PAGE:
December 4 Will Be A Historic Day, As SCOTUS Hears The NJ Sports Betting Case

Updated on October 19, 2017
Supreme Court date NJ sports gambling


There was a time when the thought of New Jersey being home to sports betting was nothing more than a pipe dream.

Now, on Dec. 4, the state of New Jersey and the Thoroughbred Horsemen’s Association will present oral arguments before the Supreme Court of the United States. The court case will be the furthest the state has gotten in three attempts to overturn the Professional and Amateur Sports Protection Act (PASPA) and make sports betting legal in New Jersey.

Should New Jersey gain the victory, Gov. Chris Christie told he expects betting across the country on the 2018 Super Bowl.

“If they say that states should make the decisions, New Jersey voters have already decided by a two-thirds vote [in a 2011 referendum] that they want sports gambling, and so that’s what we would do in our state, and I assume a lot of other states would follow,” Christie said.

The Dec. 4 hearing will not include a decision. But the court will hear oral arguments from New Jersey and its opponents, the NCAA and the country’s professional sports leagues. The SCOTUS decision is expected in late spring or early summer of 2018.

NJ says PASPA violates states’ rights

New Jersey’s chief argument is that the federal government doesn’t have a right to bar states from passing sports betting laws. PASPA basically froze states’ ability to pass such legislation when Congress passed it in 1992. Therefore, only the states that allowed gambling at the time (Nevada, Delaware, Montana, and Oregon) have it today.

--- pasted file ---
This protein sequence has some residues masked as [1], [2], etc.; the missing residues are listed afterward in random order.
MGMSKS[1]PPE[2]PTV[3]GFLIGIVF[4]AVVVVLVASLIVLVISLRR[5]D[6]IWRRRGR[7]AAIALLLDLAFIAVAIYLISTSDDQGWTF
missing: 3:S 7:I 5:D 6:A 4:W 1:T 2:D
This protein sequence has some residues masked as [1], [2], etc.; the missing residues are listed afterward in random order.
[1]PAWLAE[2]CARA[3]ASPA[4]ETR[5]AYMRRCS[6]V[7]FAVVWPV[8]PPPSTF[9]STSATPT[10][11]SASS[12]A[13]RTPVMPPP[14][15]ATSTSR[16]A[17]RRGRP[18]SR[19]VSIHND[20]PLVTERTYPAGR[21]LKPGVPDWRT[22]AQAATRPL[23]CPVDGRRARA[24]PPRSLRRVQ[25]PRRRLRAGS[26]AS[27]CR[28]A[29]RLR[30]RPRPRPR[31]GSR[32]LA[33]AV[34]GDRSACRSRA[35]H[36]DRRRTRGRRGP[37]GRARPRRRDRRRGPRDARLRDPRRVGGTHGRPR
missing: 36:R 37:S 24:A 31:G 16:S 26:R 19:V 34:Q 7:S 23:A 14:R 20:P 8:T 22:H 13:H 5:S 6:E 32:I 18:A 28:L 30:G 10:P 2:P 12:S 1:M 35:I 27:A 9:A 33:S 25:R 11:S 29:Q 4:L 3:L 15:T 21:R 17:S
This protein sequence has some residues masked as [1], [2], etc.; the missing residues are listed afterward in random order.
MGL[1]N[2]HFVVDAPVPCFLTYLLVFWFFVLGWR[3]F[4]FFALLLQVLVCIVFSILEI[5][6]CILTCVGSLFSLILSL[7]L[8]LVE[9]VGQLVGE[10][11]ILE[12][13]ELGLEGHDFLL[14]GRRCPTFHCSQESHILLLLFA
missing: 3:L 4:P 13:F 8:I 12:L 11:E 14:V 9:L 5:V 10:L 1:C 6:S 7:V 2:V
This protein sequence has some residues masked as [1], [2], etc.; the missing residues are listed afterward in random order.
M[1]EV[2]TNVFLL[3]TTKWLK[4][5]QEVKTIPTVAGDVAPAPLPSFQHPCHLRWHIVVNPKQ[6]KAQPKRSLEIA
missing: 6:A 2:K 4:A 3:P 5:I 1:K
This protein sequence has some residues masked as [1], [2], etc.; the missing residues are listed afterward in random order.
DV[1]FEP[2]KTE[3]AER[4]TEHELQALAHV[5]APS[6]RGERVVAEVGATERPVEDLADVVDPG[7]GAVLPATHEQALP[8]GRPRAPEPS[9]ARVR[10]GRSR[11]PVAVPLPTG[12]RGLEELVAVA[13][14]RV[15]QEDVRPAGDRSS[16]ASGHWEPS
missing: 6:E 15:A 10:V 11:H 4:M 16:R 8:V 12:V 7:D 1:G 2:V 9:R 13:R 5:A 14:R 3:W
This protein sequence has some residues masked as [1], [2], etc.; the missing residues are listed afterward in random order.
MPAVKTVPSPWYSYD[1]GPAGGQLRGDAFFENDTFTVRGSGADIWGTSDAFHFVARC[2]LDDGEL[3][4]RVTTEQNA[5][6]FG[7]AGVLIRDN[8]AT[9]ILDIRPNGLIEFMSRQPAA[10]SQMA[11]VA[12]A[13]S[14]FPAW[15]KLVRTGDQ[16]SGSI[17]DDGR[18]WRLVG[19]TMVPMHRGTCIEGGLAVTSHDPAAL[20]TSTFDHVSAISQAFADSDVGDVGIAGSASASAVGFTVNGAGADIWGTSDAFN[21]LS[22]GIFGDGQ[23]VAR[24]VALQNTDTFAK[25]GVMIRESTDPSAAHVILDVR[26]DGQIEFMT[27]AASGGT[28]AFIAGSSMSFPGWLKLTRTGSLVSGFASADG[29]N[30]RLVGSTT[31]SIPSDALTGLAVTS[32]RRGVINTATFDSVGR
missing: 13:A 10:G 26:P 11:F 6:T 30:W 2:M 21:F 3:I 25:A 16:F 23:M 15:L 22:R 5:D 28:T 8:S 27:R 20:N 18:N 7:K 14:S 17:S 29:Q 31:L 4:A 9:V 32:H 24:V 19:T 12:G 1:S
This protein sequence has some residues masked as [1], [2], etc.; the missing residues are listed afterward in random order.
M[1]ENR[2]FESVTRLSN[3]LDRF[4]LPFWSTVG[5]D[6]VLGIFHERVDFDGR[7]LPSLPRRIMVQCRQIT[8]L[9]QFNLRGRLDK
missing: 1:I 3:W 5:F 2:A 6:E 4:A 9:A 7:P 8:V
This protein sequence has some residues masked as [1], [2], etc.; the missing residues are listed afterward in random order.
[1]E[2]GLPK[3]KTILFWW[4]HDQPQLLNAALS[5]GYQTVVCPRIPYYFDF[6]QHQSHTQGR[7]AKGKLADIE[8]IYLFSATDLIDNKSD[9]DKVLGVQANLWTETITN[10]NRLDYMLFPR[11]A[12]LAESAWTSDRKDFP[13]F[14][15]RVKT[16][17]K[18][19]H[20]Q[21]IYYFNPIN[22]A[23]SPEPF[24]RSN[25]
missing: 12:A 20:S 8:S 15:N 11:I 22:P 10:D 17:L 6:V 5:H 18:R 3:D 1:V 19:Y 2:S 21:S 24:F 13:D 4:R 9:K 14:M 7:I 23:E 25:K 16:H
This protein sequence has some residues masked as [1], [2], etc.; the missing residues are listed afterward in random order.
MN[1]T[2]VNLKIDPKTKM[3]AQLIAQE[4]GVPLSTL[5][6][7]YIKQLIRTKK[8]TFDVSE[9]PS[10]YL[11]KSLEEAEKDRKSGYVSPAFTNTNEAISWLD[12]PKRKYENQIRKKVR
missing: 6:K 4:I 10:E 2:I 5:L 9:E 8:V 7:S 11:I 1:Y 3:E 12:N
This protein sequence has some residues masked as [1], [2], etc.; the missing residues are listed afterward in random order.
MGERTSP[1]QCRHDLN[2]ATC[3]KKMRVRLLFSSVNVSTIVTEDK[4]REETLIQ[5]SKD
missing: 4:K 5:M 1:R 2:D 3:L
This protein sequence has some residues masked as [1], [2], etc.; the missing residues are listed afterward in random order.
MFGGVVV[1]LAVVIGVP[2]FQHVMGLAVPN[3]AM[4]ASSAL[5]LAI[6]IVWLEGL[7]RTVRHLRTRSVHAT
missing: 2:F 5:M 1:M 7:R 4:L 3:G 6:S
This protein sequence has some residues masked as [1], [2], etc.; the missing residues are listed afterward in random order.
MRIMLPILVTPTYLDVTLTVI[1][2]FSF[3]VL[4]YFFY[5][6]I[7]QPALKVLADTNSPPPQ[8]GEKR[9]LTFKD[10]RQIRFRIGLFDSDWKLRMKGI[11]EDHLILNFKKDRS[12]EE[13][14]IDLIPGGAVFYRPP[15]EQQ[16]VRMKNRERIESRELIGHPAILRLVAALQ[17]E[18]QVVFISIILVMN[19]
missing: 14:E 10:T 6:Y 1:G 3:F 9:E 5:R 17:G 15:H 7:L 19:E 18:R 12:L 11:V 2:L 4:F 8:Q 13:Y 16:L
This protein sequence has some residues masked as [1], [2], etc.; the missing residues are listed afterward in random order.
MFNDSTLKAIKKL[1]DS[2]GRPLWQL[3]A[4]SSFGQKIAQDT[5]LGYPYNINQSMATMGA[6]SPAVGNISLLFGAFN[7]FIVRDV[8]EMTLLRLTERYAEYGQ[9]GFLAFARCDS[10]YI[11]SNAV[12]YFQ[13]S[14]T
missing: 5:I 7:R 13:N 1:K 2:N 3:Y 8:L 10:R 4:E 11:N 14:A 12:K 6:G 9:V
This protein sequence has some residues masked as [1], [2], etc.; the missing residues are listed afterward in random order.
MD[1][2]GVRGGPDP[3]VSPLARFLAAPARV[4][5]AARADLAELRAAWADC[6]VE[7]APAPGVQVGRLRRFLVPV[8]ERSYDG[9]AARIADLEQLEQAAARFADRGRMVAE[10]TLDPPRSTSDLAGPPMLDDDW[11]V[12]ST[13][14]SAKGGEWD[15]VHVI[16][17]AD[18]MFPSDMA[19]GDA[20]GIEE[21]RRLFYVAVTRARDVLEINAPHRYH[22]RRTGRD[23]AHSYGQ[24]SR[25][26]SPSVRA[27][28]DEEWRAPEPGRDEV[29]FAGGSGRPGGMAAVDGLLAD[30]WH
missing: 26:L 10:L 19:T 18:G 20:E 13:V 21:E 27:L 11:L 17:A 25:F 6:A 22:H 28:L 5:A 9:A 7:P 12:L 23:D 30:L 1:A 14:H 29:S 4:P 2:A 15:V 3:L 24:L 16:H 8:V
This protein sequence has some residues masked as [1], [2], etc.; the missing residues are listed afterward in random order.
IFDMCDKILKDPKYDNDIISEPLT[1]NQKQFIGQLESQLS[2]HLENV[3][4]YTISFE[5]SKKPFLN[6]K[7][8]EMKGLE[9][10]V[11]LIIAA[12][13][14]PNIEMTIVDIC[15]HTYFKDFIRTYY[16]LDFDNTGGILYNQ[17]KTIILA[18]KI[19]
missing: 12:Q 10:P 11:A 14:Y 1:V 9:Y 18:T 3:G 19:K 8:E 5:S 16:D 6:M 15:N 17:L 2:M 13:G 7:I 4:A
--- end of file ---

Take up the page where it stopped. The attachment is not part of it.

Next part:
New Jersey will argue Congress passing a law preventing states from passing their own is a violation of the 10th Amendment.

Public, judges moving toward legal sports betting

One sign of optimism for New Jersey is a recent Washington Post poll indicating the majority of Americans are in favor of legalizing sports betting for the first time since PASPA was passed.

According to the poll, 55 percent of Americans support legalizing sports betting while 33 percent are against it. Those numbers are far different than results from a poll in 1993, which was practically the reverse.

This sea change could be an indication of the nation’s sentiments — and possibly the Supreme Court’s — in favor of a practice already legal in four states. added further evidence to this trend by pointing out Judge Julio Fuentes, one of the justices who initially supported a district court’s decision to deny New Jersey sports betting, is now in favor of allowing the state to legalize wagering on sports.

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